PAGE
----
Even with a rigid methodology and a lot of refinement, rankings are still just an indication of the diversity of programmes out there. Before putting all your trust in this one medium, it is important to become familiar with the essence of an Executive MBA and get to know the different programmes on offer. Following your own research methodology which is not limited to a single ranking will ultimately help you find the right EMBA format for you. So, where do you start?
All ends of the spectrum
For dedicated participants, EMBA studies are a means of enhancing their leadership skills and attaining a unique business approach. In our interconnected world, the Executive MBA is also crucial for developing a global perspective and achieving senior leadership roles.
Executive MBA programmes are designed for experienced professionals aspiring to senior management and business leadership roles. On average, EMBA participants have 14 years of professional experience. However, some programmes require less work experience or explicitly state that they are interested in the managerial roles and responsibilities of their applicants. For instance, the Executive MBA class profile at IMD Business School (Switzerland) features 39-41-year-old participants who usually have 16 years of work experience. In comparison, the average work experience at Kellogg-WHU is 12 years. In any case, the leadership qualities and tangible managerial achievements of participants will be evaluated in more depth than the number of years spent in the workforce.
Executive MBA programmes are usually set up in a part-time format which gives participants the flexibility to follow their studies without having to compromise their job or personal life. However, applicants should keep in mind that in some cases long-distance travel is required for the attendance of modules or electives on campus. For example, the joint programme offered by National University of Singapore Business School and UCLA Anderson School of Management (US) features six segments held in four different locations – Singapore, Los Angeles, China, and India. As mentioned earlier, the global nature of some of the most renowned degrees means that business professionals will still need to get accustomed to a study environment that requires significant effort and dedication.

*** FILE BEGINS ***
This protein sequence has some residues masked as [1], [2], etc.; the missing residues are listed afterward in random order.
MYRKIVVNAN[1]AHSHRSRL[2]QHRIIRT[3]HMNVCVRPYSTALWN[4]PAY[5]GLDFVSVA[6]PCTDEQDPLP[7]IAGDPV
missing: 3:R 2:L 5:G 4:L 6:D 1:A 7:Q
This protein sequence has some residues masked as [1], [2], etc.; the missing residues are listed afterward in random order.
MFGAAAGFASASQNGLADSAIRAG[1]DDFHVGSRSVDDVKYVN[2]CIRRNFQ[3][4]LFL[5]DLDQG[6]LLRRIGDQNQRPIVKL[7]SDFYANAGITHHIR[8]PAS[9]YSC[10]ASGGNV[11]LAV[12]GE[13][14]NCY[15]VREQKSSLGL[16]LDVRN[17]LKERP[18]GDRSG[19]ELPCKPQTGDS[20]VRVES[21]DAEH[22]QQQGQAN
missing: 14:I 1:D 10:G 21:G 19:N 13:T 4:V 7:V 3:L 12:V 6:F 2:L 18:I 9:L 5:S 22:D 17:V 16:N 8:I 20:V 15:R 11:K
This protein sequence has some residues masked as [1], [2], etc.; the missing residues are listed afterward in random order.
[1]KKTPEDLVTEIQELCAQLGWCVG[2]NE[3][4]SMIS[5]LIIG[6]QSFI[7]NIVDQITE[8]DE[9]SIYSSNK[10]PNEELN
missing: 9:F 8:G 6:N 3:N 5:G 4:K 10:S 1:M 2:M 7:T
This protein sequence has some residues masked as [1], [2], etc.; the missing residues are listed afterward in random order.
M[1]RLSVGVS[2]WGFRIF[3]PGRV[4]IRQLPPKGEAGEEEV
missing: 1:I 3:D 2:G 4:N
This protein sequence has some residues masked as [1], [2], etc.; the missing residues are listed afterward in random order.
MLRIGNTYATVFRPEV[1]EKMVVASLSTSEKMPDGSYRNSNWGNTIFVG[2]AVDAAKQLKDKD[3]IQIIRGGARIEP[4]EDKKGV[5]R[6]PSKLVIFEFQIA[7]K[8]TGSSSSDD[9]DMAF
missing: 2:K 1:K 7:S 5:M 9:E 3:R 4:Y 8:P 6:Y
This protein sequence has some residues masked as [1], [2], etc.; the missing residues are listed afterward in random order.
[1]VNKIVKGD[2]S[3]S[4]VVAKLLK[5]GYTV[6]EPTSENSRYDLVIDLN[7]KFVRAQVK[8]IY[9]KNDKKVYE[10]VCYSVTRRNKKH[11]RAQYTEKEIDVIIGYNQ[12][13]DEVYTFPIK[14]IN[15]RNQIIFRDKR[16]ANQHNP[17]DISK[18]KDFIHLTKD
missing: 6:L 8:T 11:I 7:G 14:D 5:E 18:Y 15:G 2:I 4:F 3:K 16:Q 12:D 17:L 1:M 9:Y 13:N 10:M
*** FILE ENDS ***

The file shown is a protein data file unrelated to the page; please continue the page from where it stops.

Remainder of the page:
Read: Going Beyond MBA Rankings
Beyond these common features, there is a remarkable diversity of EMBA programmes in terms of curriculum focus, teaching methodology, networking opportunities, international exposure, and class profile. So, what does it all boil down to in the end? Good research is needed before taking on the challenge of applying for an Executive MBA programme.
Get a feel for the top EMBA programmes
One of the most efficient ways to get a better grasp of the specific EMBA requirements and programme offerings is by attending specialised events such as the Access EMBA Tour and Premier EMBA where business professionals meet business schools to assess which programmes are best aligned with their own career vision.